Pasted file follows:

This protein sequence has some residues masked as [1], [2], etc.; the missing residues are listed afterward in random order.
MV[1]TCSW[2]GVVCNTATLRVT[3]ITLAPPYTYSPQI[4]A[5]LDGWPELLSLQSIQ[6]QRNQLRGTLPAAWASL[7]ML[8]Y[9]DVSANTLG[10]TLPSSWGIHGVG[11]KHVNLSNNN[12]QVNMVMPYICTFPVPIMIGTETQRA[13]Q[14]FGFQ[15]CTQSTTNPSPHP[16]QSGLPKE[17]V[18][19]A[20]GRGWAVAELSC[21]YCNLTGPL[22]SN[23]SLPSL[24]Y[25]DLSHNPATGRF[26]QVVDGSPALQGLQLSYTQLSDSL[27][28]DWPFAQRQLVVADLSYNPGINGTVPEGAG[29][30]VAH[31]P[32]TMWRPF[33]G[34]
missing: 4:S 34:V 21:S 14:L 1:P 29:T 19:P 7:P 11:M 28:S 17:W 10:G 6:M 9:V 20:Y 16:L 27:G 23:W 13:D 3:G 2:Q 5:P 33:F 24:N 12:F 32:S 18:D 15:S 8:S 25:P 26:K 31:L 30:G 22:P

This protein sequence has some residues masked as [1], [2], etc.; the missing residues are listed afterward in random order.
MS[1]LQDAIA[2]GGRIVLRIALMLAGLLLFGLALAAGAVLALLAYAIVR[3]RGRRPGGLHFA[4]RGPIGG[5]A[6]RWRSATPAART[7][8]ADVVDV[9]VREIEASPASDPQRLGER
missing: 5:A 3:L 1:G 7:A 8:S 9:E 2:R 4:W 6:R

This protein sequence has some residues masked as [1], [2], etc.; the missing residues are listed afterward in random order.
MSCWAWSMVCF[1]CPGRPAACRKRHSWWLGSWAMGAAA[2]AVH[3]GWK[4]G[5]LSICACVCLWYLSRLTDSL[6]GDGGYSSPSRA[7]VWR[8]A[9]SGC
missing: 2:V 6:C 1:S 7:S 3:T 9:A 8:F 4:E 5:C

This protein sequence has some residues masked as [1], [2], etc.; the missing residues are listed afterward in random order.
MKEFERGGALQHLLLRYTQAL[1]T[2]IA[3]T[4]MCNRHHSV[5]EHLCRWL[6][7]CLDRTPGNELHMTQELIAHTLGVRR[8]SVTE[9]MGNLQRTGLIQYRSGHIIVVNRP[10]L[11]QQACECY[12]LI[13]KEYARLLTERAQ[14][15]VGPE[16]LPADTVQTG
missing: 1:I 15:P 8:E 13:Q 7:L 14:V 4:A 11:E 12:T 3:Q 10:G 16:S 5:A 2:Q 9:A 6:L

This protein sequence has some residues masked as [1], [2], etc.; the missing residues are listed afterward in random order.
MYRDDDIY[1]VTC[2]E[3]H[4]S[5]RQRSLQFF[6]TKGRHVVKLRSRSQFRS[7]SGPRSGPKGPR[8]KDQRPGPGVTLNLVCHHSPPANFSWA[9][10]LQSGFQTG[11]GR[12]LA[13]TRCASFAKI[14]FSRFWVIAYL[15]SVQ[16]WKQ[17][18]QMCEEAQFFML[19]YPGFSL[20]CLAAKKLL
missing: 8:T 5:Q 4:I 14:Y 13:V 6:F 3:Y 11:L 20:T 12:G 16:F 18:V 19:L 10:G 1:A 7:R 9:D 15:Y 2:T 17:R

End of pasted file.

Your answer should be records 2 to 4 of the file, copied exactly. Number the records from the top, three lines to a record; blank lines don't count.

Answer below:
This protein sequence has some residues masked as [1], [2], etc.; the missing residues are listed afterward in random order.
MS[1]LQDAIA[2]GGRIVLRIALMLAGLLLFGLALAAGAVLALLAYAIVR[3]RGRRPGGLHFA[4]RGPIGG[5]A[6]RWRSATPAART[7][8]ADVVDV[9]VREIEASPASDPQRLGER
missing: 5:A 3:L 1:G 7:A 8:S 9:E 2:R 4:W 6:R

This protein sequence has some residues masked as [1], [2], etc.; the missing residues are listed afterward in random order.
MSCWAWSMVCF[1]CPGRPAACRKRHSWWLGSWAMGAAA[2]AVH[3]GWK[4]G[5]LSICACVCLWYLSRLTDSL[6]GDGGYSSPSRA[7]VWR[8]A[9]SGC
missing: 2:V 6:C 1:S 7:S 3:T 9:A 8:F 4:E 5:C

This protein sequence has some residues masked as [1], [2], etc.; the missing residues are listed afterward in random order.
MKEFERGGALQHLLLRYTQAL[1]T[2]IA[3]T[4]MCNRHHSV[5]EHLCRWL[6][7]CLDRTPGNELHMTQELIAHTLGVRR[8]SVTE[9]MGNLQRTGLIQYRSGHIIVVNRP[10]L[11]QQACECY[12]LI[13]KEYARLLTERAQ[14][15]VGPE[16]LPADTVQTG
missing: 1:I 15:P 8:E 13:Q 7:L 14:V 4:A 11:E 12:T 3:Q 10:G 16:S 5:A 2:Q 9:A 6:L